|Henry Craik, ed. English Prose. 1916.|
Vol. V. Nineteenth Century
|By Thomas Babington, Lord Macaulay (18001859)|
From History, chapter iii.
WHATEVER might be the way in which a journey was performed, the travellers, unless they were numerous and well armed, ran considerable risk of being stopped and plundered. The mounted highwayman, a marauder known to our generation only from books, was to be found on every main road. The waste tracts which lay on the great routes near London were especially haunted by plunderers of this class. Hounslow Heath on the Great Western Road, and Finchley Common, on the Great Northern Road, were perhaps the most celebrated of these spots. The Cambridge scholars trembled when they approached Epping Forest, even in broad daylight. Seamen who had just been paid off at Chatham were often compelled to deliver their purses on Gadshill, celebrated near a hundred years earlier by the greatest of poets as the scene of the depredations of Falstaff. The public authorities seem to have been often at a loss how to deal with the plunderers. At one time it was announced in the Gazette that several persons, who were strongly suspected of being highwaymen, but against whom there was not sufficient evidence, would be paraded at Newgate in riding dresses; their horses would also be shown; and all gentlemen who had been robbed were invited to inspect this singular exhibition. On another occasion a pardon was publicly offered to a robber if he would give up some rough diamonds, of immense value, which he had taken when he stopped the Harwich mail. A short time after appeared another proclamation, warning the inn-keepers that the eye of the government was upon them. Their criminal connivance, it was affirmed, enabled banditti to infest the roads with impunity. That these suspicions were not without foundation is proved by the dying speeches of some penitent robbers of that age, who appeared to have received from the inn-keepers services much resembling those which Farquhars Boniface rendered to Gibbet.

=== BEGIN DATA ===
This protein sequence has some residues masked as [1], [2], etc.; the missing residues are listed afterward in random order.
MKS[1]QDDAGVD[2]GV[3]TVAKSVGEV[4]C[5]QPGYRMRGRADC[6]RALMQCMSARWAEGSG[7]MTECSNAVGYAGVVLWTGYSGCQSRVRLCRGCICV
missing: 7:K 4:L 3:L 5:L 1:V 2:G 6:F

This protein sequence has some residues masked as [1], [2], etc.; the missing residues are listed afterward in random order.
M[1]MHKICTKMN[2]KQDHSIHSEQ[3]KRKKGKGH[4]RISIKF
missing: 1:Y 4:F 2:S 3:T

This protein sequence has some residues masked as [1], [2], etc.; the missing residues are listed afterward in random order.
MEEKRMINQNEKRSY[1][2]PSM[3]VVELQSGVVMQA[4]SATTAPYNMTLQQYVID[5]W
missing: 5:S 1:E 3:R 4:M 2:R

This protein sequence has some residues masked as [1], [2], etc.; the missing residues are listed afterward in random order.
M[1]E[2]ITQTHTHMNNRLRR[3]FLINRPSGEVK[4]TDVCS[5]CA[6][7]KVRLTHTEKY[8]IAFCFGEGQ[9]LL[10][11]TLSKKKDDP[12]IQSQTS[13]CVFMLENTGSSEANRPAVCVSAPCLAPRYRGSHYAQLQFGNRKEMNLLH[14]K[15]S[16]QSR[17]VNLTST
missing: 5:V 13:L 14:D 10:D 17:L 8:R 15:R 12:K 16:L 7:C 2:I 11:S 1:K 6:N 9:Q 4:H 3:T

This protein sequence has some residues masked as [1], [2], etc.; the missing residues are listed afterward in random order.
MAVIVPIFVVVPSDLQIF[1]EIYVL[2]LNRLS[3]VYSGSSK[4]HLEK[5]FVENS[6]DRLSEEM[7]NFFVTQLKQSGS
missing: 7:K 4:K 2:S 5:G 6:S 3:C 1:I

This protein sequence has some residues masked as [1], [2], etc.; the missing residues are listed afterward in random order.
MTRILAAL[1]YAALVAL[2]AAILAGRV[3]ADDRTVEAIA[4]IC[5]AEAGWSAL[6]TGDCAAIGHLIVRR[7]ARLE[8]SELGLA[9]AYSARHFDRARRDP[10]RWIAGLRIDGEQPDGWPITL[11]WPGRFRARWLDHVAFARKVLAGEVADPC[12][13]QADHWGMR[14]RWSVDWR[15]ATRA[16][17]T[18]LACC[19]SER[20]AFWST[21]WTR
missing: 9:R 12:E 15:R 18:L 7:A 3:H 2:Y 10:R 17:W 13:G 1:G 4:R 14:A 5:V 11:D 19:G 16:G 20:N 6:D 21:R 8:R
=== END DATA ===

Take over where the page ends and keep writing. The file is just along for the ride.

| It was necessary to the success and even to the safety of the highwayman that he should be a bold and skilful rider, and that his manners and appearance should be such as suited the master of a fine horse. He therefore held an aristocratical position in the community of thieves, appeared at fashionable coffee-houses and gaming-houses, and betted with men of quality on the race-ground. Sometimes, indeed, he was a man of good family and education. A romantic interest therefore attached, and perhaps still attaches, to the names of freebooters of this class. The vulgar eagerly drank in tales of their ferocity and audacity, of their occasional acts of generosity and good nature, of their amours, of their miraculous escapes, of their desperate struggles, and of their manly bearing at the bar and in the cart. Thus it was related of William Nevison, the great robber of Yorkshire, that he levied a quarterly tribute on all the northern drovers, and, in return, not only spared them himself, but protected them against all other thieves; that he demanded purses in the most courteous manner; that he gave largely to the poor what he had taken from the rich; that his life was once spared by the royal clemency, but that he again tempted his fate, and at length died, in 1685, on the gallows of York. It was related how Claude Duval, the French page of the Duke of Richmond, took to the road, became captain of a formidable gang, and had the honour to be named first in a royal proclamation against notorious offenders; how at the head of his troop he stopped a ladys coach, in which there was a booty of four hundred pounds; how he took only one hundred, and suffered the fair owner to ransom the rest by dancing a coranto with him on the heath; how his vivacious gallantry stole away the hearts of all women; how his dexterity at sword and pistol made him a terror to all men; how, at length, in the year 1670, he was seized when overcome by wine; how dames of high rank visited him in prison, and with tears interceded for his life; how the king would have granted a pardon, but for the interference of Judge Morton, the terror of highwaymen, who threatened to resign his office unless the law were carried into full effect, and how, after the execution, the corpse lay in state with all the pomp of scutcheons, wax lights, black hangings, and mutes, till the same cruel judge, who had intercepted the mercy of the crown, sent officers to disturb the obsequies. In these anecdotes there is doubtless a large mixture of fable; but they are not on that account unworthy of being recorded; for it is both an authentic and an important fact that such tales, whether false or true, were heard by our ancestors with eagerness and faith.|| 2|